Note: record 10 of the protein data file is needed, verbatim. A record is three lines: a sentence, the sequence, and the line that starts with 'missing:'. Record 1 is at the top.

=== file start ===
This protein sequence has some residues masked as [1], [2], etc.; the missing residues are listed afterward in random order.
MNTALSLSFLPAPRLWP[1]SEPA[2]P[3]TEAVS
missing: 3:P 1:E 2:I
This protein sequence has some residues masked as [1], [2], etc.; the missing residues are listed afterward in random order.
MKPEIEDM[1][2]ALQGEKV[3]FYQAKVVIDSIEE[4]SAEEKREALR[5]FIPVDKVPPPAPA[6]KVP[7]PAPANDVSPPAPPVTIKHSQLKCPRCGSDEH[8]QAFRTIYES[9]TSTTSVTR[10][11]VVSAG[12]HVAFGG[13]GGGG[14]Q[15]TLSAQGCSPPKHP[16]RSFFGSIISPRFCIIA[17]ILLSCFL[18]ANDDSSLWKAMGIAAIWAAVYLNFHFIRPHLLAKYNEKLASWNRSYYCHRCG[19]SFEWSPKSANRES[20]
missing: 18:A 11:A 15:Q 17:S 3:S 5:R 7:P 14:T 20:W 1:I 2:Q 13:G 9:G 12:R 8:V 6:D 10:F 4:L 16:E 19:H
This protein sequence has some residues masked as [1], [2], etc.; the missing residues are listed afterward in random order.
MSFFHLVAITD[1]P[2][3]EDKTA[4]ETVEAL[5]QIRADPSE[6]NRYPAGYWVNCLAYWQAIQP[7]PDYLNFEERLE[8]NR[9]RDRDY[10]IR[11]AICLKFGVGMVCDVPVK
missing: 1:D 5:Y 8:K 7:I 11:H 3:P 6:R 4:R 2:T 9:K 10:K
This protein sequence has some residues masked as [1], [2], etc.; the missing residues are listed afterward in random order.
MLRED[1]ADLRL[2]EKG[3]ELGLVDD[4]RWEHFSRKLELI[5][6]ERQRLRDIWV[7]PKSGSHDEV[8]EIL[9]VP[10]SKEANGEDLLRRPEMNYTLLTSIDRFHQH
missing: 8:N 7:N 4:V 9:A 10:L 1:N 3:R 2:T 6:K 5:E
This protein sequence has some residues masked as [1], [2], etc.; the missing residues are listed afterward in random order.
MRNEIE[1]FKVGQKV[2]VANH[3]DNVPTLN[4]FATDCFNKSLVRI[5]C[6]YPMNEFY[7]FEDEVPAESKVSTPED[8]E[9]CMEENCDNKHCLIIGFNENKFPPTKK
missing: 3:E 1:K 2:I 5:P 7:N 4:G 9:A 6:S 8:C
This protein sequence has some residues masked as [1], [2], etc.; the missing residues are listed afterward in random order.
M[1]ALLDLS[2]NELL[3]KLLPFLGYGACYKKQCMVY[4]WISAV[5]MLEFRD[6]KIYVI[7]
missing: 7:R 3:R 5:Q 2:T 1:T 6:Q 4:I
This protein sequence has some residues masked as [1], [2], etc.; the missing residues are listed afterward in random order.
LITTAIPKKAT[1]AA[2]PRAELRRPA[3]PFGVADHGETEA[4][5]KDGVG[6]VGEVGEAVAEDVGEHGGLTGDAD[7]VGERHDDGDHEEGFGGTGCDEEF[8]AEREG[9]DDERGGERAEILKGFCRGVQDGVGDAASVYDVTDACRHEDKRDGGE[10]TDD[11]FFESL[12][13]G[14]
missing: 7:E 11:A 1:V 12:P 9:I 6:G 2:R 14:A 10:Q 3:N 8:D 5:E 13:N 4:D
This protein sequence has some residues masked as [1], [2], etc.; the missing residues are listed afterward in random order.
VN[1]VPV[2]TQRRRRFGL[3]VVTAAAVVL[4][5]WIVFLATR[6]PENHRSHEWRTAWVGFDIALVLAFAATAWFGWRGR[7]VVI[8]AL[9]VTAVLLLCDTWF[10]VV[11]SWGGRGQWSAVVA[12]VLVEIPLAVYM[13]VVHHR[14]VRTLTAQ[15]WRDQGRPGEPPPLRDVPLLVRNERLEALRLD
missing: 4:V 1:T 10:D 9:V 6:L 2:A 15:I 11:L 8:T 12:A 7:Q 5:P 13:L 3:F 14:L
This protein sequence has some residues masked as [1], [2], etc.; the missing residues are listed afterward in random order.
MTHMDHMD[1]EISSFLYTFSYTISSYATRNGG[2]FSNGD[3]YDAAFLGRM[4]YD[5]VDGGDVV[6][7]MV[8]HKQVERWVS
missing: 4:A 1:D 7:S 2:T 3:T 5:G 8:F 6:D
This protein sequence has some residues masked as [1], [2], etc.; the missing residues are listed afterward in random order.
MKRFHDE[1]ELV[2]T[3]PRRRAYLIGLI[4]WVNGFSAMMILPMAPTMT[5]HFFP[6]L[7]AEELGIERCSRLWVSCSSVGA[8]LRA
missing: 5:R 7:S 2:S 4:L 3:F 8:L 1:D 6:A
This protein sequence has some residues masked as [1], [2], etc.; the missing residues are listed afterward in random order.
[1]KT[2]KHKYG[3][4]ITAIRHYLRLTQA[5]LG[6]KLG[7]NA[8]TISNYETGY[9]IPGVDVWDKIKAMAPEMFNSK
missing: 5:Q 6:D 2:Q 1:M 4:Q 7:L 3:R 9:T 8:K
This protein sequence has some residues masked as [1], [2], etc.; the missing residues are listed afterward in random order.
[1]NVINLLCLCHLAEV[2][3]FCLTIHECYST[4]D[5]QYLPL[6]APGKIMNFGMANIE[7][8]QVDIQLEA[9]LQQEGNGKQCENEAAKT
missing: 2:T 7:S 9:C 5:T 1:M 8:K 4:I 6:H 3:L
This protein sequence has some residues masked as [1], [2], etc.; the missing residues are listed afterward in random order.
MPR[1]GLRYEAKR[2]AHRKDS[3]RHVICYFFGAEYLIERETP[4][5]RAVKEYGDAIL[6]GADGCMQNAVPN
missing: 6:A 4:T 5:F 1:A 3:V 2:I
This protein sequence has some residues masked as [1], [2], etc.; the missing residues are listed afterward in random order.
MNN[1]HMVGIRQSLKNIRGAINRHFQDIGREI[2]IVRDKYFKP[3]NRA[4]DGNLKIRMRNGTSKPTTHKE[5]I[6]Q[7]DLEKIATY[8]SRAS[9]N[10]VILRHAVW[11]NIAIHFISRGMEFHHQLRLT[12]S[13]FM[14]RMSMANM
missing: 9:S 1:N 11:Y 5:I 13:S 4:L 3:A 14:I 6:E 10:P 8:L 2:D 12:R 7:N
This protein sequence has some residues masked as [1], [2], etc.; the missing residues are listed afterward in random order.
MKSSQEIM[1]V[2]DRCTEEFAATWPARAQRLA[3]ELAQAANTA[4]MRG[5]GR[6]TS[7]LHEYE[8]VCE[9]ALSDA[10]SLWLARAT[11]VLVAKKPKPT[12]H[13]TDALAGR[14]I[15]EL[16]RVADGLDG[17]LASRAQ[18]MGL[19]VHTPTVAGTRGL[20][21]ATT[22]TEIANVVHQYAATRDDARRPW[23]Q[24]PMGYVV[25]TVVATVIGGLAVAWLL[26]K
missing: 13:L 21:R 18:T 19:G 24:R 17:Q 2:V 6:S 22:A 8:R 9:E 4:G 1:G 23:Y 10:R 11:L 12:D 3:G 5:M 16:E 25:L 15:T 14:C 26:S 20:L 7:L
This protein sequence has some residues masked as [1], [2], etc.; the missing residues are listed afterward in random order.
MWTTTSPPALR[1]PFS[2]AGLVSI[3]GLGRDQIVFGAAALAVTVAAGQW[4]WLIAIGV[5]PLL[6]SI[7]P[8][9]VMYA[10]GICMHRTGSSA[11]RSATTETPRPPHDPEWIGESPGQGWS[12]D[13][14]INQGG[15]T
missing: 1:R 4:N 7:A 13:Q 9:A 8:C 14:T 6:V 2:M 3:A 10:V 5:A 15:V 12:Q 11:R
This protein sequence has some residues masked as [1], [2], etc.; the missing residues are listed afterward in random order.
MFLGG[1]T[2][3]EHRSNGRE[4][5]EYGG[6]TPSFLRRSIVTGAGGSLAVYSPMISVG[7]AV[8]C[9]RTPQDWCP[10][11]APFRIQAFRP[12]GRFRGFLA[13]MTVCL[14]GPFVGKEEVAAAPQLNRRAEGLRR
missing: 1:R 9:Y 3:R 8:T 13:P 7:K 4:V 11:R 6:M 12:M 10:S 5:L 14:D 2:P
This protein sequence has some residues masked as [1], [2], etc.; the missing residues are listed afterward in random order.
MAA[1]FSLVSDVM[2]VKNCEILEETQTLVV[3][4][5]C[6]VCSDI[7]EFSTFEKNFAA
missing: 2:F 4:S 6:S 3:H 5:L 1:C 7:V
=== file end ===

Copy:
This protein sequence has some residues masked as [1], [2], etc.; the missing residues are listed afterward in random order.
MKRFHDE[1]ELV[2]T[3]PRRRAYLIGLI[4]WVNGFSAMMILPMAPTMT[5]HFFP[6]L[7]AEELGIERCSRLWVSCSSVGA[8]LRA
missing: 5:R 7:S 2:S 4:L 3:F 8:L 1:D 6:A